The “Sacred Genres of Late Medieval Music” discusses different genres of sacred music. It focuses on Cathedralism in polyphonic Europe. The use of many voices and rhythmic modes led to the creation of unique music pieces by the Notre Dame School of polyphony. The three significant genres addressed in the lecture are the conductus, the clausula, and the motet. Medieval music comprised liturgical musical mainly sang in church as well as secular music. Early medieval music was different from later versions. While the initial compositions were monophonic, innovations of polyphonic genres gradually took over. The material presents a history of music of some of the styles that embraced many voices.
The lecture begins with a discussion of the conductus. The music was made of three voices. As a metrical Latin song, it was commonly sung during ceremonies. It was a part of occasions such as processions. The conductus, comprising of a single metrical Latin text, served both religious and non-religious purposes. The genre’s name, borrowed from the Latin language, means to lead It creates the impression that the conductus was very relevant in events that had parades. Such music used to escort processions was rhythmic with features such as harmonically independent voices. There is a strong association between this genre and the liturgy. Composers did not use material that was already in existence to create and advance the style.
The second genre, the clausula introduces the different terms that defined it during late medieval. Some of the words used include discant clausula and substitute clausula. The primary difference between the two types was that the term discant came from the style of organum, while substitute highlighted the function it served. The lecture identifies a variation in composition that brings about the difference in the two types. It occurs when composers replace existing lines of chants and songs with new ones. They added more modern lines with regular features unto the chants. The clausula and substitute did not last for an extended period. Over time, the motet became the more prominent version.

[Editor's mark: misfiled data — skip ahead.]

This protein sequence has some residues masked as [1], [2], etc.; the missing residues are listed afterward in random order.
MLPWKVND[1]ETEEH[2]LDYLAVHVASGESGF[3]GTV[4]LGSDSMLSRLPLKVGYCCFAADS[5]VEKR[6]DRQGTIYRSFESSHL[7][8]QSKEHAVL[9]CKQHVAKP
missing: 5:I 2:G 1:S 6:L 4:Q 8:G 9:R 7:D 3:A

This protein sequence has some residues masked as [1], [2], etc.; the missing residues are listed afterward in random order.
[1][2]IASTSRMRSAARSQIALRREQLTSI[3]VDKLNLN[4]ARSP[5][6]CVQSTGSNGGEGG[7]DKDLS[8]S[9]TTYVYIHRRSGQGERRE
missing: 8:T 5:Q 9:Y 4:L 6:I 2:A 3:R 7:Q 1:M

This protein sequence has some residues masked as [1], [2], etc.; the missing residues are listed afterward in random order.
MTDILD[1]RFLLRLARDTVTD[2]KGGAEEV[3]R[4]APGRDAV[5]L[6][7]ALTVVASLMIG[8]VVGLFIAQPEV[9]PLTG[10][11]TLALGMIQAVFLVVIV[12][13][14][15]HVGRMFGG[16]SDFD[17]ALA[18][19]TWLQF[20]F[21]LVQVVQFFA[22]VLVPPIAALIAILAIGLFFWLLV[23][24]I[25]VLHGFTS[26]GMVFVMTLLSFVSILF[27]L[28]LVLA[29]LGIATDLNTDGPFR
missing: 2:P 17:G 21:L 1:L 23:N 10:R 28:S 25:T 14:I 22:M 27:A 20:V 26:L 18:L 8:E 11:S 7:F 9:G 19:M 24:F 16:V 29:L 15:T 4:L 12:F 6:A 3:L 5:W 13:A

The material explores the third significant genre of late medieval music. Similar to other classes, the motet evolved gradually over a long period. The term, borrowed from French, means word. The motet style of composition underwent several changes. It is one of the unique forms of choral voice music. The origin and evolution of the motet are attributable to the discant clausula. However, there was a slight variation from it. Unlike the discant clausula, the motet had a newly texted upper voice. An example of a composition that had this feature is the clausula-motet. Its primary characteristic was any syllable performed by the tenor voice singing the chant that came after an upper line. Thus, it exhibits the relationship between earlier forms and the ever-evolving motet.
The 13th-century motet came from three primary sources. The lecture identifies the different origins and the era they influenced. For instance, Montpellier Codex played a significant role in the creation of mid-13th-century motets. It generated 345 motets. The Las Huelgas Codex led to the development of mid-late 13th-century motets. A majority of the creations from this source belong to the 13th century. Lastly, the Bamburg Codex helped in the composition of 108 motets during the later 13th century. The differences in the motets from other genres were the upper new line and the three voiced aspects of the structure. Besides, the material also notes that as time goes by, the motet continues to evolve.
“Sacred Genres of Late Medieval Music.” Cathedralism in Europe. Lecture Notes.
 “Sacred Genres of Late Medieval Music.” Cathedralism in Europe, 2
 “Sacred Genres of Late Medieval Music,” 3
 Ibid., 4
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